Scalability matters. Obviously. But scalability seems to mean many things to different people. Most commonly, scalability is equated to the number of users - people - accessing a particular system. That's a good start, but we we have to of course consider the degree of concurrency. There is a difference between a solution that 1,000 people use once or twice a week versus a solution that 1,000 people pound upon continuously.
In large deployments, there is also the question of how many systems are actually really being used. Early in my career, I spent several years working at Novell. It was the heyday before Windows NT and the company enjoyed a commanding market share. Large and small companies used Novell networks. But we knew, that an average (software) server always had only about 100-200 users working on it. Sure, there were some companies with 100,000 employees that used Novell NetWare. Those were big deals, big deployments, and examples of high scalability. Right? Well, not really.
Those large companies were in reality running hundreds of separate Novell server instances and each one of them would still get just a couple hundred users. I see a similar pattern with today's deployments of Microsoft SharePoint and, to some extent, also with Exchange. It is quite a different kind of scalability when 100,000 users all share a single instance of an OpenText repository - even if that repository runs physically across multiple hardware servers.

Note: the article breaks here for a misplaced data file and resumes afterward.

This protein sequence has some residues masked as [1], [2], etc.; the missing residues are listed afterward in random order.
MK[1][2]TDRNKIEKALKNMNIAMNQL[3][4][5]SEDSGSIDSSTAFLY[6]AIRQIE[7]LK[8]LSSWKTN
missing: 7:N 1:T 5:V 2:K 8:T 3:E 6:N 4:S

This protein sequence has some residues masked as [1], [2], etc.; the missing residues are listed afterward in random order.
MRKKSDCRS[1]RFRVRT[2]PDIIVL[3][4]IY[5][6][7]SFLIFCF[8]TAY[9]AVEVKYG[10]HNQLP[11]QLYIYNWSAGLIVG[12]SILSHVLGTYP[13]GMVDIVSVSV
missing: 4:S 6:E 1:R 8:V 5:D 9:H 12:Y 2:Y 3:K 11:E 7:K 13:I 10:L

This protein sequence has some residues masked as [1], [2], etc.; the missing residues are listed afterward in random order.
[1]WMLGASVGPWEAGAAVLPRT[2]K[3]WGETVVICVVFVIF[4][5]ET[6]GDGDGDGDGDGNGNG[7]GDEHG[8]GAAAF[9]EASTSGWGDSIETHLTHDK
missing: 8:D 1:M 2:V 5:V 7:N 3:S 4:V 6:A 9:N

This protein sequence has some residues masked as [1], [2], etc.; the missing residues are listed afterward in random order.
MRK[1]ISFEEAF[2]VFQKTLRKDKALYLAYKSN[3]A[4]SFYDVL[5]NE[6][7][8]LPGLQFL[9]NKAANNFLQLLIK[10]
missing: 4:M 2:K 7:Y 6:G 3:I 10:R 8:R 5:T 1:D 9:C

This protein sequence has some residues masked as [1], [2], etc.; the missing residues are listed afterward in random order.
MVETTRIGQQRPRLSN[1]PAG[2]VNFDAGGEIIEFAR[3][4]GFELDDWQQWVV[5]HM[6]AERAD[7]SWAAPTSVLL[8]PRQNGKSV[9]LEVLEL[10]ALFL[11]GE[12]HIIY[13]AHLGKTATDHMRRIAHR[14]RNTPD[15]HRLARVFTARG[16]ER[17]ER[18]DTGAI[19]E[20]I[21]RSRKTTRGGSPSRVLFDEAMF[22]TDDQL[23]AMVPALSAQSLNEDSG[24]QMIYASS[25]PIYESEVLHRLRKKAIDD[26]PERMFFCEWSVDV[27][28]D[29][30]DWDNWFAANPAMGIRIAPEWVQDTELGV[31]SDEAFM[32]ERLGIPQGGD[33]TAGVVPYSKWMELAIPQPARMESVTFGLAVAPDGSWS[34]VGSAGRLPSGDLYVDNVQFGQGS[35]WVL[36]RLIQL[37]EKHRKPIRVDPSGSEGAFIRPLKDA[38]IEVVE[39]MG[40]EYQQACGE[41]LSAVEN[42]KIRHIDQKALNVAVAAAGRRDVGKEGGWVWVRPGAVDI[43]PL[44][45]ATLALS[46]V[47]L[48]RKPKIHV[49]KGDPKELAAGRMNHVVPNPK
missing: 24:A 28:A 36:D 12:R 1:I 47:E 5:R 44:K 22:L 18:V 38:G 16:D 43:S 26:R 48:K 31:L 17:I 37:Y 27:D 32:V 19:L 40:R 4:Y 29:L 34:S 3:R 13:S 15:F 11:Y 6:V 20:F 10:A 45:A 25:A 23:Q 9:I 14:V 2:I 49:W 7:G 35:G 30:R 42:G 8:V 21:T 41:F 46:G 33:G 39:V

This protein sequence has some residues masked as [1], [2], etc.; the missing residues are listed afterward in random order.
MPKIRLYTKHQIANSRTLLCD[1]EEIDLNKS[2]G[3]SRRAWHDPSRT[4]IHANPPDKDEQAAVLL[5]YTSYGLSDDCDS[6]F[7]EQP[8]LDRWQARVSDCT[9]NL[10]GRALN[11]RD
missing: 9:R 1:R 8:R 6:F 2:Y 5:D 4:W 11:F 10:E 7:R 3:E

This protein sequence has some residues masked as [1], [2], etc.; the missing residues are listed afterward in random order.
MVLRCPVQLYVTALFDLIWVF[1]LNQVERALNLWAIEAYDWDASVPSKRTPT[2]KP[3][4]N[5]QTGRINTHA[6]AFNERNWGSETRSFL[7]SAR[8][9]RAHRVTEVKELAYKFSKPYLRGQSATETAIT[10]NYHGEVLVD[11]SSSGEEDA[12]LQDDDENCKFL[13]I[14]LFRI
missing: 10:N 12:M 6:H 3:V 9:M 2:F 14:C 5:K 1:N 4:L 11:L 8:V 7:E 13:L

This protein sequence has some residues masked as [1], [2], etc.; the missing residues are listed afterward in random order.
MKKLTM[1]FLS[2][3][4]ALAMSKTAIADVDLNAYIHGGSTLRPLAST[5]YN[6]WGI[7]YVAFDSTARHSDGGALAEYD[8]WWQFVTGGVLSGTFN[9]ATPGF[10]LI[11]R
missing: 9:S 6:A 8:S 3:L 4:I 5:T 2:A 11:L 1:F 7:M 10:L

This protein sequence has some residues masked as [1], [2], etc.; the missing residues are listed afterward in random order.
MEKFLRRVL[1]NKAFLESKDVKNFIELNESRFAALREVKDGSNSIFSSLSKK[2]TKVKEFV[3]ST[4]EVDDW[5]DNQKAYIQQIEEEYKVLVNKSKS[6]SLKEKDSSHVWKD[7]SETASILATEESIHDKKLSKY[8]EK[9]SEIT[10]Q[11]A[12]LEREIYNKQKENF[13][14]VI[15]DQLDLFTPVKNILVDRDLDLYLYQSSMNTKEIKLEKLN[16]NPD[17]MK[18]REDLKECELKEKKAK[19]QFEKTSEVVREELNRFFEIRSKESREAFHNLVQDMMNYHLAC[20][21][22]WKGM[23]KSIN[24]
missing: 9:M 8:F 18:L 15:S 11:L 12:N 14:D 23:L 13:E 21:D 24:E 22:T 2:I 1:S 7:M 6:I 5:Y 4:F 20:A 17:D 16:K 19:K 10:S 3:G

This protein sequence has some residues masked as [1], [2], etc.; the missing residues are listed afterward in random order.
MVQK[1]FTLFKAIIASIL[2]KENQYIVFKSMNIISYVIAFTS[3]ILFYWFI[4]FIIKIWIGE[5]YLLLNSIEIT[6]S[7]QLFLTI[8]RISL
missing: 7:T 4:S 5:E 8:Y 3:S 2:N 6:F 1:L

There are more dimensions to scalability than just the number of users, though. The number of operations or transactions comes to mind - from MIPS to the number of credit card purchases. How about the number of objects under management? Examples could be the number of documents, number of customers, number of transactions, number of contracts, number of relationships, number of suppliers, etc.
To be scalable, enterprise software must not be just capable of holding the number of objects in a database or repository. It also has to provide the ability to efficiently view and manipulate the data. If your web-based user interface shows the objects in blocks of 20 while you have millions of objects to sort through, your application might not be very scalable! By the way, having a single data container capable of holding millions of objects is another dimension of scalability.
There is yet another factor that needs to be added to the definition of scalability: the metadata. This is the data that describes your data. Without metadata, your data only contains what is explicitly stated in it. Sometimes, that may be useful by itself but in most cases, we want to add lots of enterprise related context. We want to add information about people and teams who work with the data. Information about the organizational structure and approval hierarchies. Information about projects to which the data belongs. The deadlines, the cost centers, the retention requirements, etc. The metadata can be often richer (= bigger) than the data itself. But it is absolutely critical in the enterprise and your application needs to scale to accommodate it.
There are many factors that define scalability and looking just at the number of users can be often insufficient or even misleading.
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